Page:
Most Influential Federal Branch On Gambling? Not Congress

August 2, 2022
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Of the three branches of the federal government created by the U.S. Constitution, the Supreme Court has had more impact on the gaming industry in the 21st Century than Congress or the White House.

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Of the three branches of the federal government created by the U.S. Constitution, the Supreme Court has had more impact on the gaming industry in the 21st Century than Congress or the White House.

One only needs to look at the landmark 6-3 decision on May 14, 2018, which overturned a federal prohibition of sports betting and revolutionized the gaming industry almost overnight.

U.S. Supreme Court Justice Samuel Alito, who wrote this year’s controversial opinion overturning the Roe v. Wade decision on abortion, also authored the ruling four years ago which opened the floodgates for states to legalize and regulate wagers on sporting events.

Of course, the gambling industry through its chief lobbying shop in Washington, D.C., the American Gaming Association (AGA), continues to monitor the U.S. House of Representatives and the Senate relentlessly for potentially troublesome legislation.

But you have to go back to September 30, 2006 to find the last significant gambling law passed by Congress in the Unlawful Internet Gambling Enforcement Act, which was rammed through the Senate in the dead of night on the last day of a congressional session.

As for the White House, the last four Presidents have been virtually mute on gambling.

After expressing concern about the “exponential” growth of gambling, President Bill Clinton signed a bill on August 3, 1996 ordering a two-year study of the industry by a federal panel called the National Gambling Impact Study Commission (NGISC).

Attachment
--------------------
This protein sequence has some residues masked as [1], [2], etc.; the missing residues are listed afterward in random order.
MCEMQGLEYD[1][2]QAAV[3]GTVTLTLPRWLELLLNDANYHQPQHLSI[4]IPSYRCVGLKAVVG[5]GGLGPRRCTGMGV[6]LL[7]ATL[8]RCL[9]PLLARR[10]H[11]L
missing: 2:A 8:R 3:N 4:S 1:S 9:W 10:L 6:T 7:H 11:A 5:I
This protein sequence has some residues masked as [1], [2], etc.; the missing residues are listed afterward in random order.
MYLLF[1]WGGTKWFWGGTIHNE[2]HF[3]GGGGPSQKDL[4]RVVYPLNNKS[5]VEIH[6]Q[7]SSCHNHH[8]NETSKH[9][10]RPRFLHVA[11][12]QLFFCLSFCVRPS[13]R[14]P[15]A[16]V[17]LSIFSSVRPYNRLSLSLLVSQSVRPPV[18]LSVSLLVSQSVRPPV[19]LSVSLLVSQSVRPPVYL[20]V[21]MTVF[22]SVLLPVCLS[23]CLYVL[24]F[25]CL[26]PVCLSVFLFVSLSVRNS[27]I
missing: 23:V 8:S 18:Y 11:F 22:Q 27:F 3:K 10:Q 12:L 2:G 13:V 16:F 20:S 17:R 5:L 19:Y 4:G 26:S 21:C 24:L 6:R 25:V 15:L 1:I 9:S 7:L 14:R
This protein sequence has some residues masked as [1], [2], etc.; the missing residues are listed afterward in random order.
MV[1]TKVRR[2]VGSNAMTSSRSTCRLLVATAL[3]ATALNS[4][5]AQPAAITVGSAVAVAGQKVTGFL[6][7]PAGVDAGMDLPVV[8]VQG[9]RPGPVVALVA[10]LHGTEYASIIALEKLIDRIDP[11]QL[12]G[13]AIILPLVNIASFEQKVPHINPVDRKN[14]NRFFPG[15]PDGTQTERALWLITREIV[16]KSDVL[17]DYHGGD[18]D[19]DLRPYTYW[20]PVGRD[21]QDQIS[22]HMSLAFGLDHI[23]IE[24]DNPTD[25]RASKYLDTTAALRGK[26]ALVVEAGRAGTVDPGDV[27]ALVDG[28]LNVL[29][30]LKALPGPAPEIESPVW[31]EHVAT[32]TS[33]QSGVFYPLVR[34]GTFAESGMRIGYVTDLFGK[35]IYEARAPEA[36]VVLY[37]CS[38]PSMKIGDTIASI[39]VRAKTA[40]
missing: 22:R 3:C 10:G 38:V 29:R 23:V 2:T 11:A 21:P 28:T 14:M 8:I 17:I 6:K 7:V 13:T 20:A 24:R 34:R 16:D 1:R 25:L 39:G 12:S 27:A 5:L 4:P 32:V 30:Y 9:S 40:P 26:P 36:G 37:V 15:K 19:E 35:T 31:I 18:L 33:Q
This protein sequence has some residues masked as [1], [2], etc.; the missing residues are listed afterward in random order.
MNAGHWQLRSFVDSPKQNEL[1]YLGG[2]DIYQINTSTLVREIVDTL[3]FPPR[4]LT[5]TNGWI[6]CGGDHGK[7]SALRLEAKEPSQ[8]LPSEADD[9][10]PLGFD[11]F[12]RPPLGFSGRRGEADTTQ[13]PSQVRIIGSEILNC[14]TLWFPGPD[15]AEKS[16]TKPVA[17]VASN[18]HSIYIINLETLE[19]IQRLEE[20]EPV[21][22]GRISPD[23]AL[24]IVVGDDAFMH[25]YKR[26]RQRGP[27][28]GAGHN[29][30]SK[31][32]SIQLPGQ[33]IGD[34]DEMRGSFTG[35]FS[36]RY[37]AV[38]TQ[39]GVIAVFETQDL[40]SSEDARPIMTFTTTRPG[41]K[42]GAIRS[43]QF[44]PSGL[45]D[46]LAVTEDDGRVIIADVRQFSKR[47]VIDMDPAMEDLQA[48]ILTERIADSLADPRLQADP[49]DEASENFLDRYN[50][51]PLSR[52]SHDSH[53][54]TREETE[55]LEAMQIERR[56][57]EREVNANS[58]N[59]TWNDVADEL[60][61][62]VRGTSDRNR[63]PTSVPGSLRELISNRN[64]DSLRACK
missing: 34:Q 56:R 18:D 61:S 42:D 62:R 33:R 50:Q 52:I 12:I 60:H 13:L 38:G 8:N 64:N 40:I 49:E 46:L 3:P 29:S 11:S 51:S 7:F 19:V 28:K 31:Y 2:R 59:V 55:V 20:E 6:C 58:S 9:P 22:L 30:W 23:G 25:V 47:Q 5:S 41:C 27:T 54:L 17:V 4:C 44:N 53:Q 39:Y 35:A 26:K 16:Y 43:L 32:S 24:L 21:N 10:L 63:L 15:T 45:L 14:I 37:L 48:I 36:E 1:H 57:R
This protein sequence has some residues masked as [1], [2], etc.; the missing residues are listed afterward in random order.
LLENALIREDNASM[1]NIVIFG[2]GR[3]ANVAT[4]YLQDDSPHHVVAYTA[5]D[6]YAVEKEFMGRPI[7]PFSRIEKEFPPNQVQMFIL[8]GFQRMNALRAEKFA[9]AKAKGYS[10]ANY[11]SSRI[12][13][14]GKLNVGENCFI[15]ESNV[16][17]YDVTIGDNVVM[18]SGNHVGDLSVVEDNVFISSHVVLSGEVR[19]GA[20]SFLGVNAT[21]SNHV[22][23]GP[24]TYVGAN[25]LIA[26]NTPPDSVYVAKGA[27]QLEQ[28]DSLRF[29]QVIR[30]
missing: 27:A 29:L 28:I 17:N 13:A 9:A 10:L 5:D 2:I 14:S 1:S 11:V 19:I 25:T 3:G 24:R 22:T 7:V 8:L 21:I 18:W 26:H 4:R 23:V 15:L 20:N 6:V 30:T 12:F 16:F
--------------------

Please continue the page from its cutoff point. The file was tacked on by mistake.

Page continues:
The recommendations of the NGISC in 1999, and its predecessor — the National Gambling Commission in 1976 — have faded into irrelevance.

What does it mean for the judicial branch to exert more influence than the legislative and executive branches of the federal government on the gaming industry?

It is fair to say — so far, so good.

The traditional lobbying strategy of the industry is to achieve policy objectives in state legislatures and avoid involvement with the federal government whenever possible.

The same can be said about the tribal gaming industry which flexed its impressive political muscle in Florida this year when the Seminole Tribe blocked DraftKings, FanDuel and Las Vegas Sands from entering the coveted market of the Sunshine State.

California gaming tribes hope to achieve a similar result on November 8 when voters decide if they prefer a tribal sports-betting proposition over a measure backed by DraftKings, FanDuel, BetMGM and Fanatics.

“Typically, lobbying at the state level is much easier than the federal level,” said John Holden, an assistant professor of business at Oklahoma State University.